=> T
So far as I've used it, I find with-query to be one of the most efficient and useful of the sql forms supplied with the binding. I optimized it for relatively high throughput (though for some reason, clisp creates 3 strings for every column in the row, odd), so it's fast in tight loops where your lisp must process a lot of data (it can handle a million 3-column rows in less than a second on my machine). Since the body of with-query is executed once for each row as the row is returned, it avoids building up potentially large lists, the way the plain SQL call is likely to. I find this form so particularly useful because it binds the columns from each result row to the specified variables, making them much more accessible. There are a few outstanding issues. The first is the lack of a with-transaction. Inserts into the database are much more efficient when wrapped in a transaction, but I haven't yet worked out how to wrap the body of with-transaction so that "rollback" is called if the body is left abnormally, and "commit" is called otherwise. I suspect some trickery with unwind-protect and catch is going to be necessary, though it's not obvious to me how to do it, so I'm delaying a while. Next, I plan to explore the MOP by building a Class::DBI-style object mapper. CLSQL already does this, but a) it doesn't compile out of the box with clisp, and b) I want to make my own.

Tuesday, November 01, 2005

I got my copy of the Art of the Meta-Object Protocol in the mail today! Already it's more well-written and accessible than I could possibly have imagined, and is so far answering several questions in fields I hadn't related to the MOP (like how classical object models can be integrated with the generic object models used in CLOS, and how the MOP relates to the "essential difficulty" of software production). Thinking over the essential difficulty of programming today and the most promising (though non-silver) bullets, I was trying to decide how Generators, Patterns, and metaprogramming are related to one another in the attack on the essence of difficulty in programming. I've been thinking a lot, especially about Paul Graham's assertion that "When I see patterns in my programs, I consider it a sign of trouble. The shape of a program should reflect only the problem it needs to solve. Any other regularity in the code is a sign, to me at least, that I'm using abstractions that aren't powerful enough-- often that I'm generating by hand the expansions of some macro that I need to write." Perhaps more stewing on this idea is necessary before coming to a conclusion, but I'm tempted to agree, and also to point out Graham's use of Generators (in the form of macros) to help him accomplish some metaprogramming (someone who deserves an attribution but whose name I can't remember once said that metaprogramming is the art of engineering the language upward to meet it's intended use).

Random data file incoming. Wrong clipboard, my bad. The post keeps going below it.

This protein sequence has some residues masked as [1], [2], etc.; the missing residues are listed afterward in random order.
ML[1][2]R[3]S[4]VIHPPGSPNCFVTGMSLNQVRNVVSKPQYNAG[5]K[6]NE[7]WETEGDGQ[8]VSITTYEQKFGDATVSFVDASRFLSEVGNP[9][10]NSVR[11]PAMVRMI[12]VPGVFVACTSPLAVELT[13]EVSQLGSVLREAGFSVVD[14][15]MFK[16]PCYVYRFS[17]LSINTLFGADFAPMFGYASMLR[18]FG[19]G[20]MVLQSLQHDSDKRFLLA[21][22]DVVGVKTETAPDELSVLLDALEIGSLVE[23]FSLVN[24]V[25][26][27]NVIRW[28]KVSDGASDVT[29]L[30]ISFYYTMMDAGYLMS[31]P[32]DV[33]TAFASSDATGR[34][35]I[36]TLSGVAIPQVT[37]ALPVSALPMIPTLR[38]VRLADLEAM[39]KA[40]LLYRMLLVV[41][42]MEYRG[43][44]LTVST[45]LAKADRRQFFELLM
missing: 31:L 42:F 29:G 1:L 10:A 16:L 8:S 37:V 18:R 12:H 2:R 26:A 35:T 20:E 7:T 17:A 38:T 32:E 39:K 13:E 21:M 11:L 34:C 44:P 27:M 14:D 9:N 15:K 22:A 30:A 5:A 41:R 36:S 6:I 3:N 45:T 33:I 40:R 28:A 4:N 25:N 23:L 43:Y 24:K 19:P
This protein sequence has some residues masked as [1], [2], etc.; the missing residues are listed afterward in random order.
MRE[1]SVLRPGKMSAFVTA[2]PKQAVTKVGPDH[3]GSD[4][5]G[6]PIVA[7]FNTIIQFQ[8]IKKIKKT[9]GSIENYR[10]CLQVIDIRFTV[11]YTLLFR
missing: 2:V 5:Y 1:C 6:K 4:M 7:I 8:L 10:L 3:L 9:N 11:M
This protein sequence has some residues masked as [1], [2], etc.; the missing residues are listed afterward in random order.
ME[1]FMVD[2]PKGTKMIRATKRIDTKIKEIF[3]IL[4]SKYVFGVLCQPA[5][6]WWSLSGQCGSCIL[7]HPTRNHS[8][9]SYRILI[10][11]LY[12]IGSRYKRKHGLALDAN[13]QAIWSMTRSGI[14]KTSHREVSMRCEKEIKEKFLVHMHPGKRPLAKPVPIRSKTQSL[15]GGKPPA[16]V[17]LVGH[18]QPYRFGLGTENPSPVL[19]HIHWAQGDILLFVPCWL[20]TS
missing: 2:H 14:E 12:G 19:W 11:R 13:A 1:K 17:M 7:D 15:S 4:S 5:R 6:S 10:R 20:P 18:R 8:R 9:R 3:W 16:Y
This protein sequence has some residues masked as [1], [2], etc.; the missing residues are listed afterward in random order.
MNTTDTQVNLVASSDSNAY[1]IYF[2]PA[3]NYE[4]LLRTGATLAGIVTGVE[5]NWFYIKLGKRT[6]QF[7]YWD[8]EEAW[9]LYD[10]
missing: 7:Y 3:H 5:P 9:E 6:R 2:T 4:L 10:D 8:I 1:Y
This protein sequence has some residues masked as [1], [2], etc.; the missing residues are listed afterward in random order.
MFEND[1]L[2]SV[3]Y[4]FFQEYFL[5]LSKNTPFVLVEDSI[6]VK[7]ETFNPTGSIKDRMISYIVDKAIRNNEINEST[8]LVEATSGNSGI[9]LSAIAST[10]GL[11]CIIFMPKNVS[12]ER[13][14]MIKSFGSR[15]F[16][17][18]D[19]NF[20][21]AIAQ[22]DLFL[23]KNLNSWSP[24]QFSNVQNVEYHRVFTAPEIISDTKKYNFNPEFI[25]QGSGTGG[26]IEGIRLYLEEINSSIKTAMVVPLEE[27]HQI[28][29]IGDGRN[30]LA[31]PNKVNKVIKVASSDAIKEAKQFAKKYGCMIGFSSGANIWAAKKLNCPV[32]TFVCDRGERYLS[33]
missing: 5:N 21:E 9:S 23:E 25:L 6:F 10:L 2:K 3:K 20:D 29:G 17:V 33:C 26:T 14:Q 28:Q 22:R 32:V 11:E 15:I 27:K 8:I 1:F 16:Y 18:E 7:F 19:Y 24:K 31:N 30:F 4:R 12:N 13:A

Perl and Python, Lisp and TeX: Fundamental differences in user communities. I have a bias against Lisp and Tex documentation because I have always found it difficult to come by; hence I have always regarded these languages as poorly documented, even though I'm a fairly active and excited user of both. On the difference of availability of documentation, I think the origins of the languages are extremely important. Both Lisp and TeX have a rather more academic user group (not that they are any more capable than the Perl and Python crowd, but when you think practical programming, you think Perl, not TeX), whereas Perl and Python are grassroots efforts, so to speak. The very definition and elaboration of the languages themselves reflect this. If you want good documentation of TeX, buy the TeXbook, which I've heard is quite a rigorous bible of TeX. Consequently, anybody who owns the TeXbook is unlikely to be constantly publishing the little tidbits of information and procedure that float around. When I first began using LaTeX, I had a hell of a time finding any documentation for it, and now that I know exactly what to search for, I have a slightly less hard time, but by no means is it as easy as CPAN. The same is true with Lisp. The official common lisp spec has to be purchased from ANSI, and if you want to delve under the hood with the MOP, you're pretty much out of luck unless you buy the AMOP. Contrast this with the Python and Perl world: if you've been to CPAN, if you've read the perldocs, or browsed doc.python.org, you already know what I'm talking about. The TeX group has CTAN, which is similar to CPAN, and common lisp has cliki, which is also similar, but these two repositories are fundamentally different than CPAN—it's the documentation! The CTAN and cliki are only (or at least mostly) code repositories. They allow for quick and easy downloading of code, but provide no support for the user. I posit that it is exactly because the languages Perl and Python grew up in the bright sun of public scruitiny that they are so well documented on the Internet. As single individuals attempt to document a language, they must surely fail to document all of it. The Internet responds by producing stacks of How-To articles that guide the novice user. In the more academic world, the novice is guided to a book. The book may be perfectly instructive, but the community dialog, that searchable collective experience, is not available. I think this accounts for a significant difference between the Perl and Python, Lisp and TeX crowds.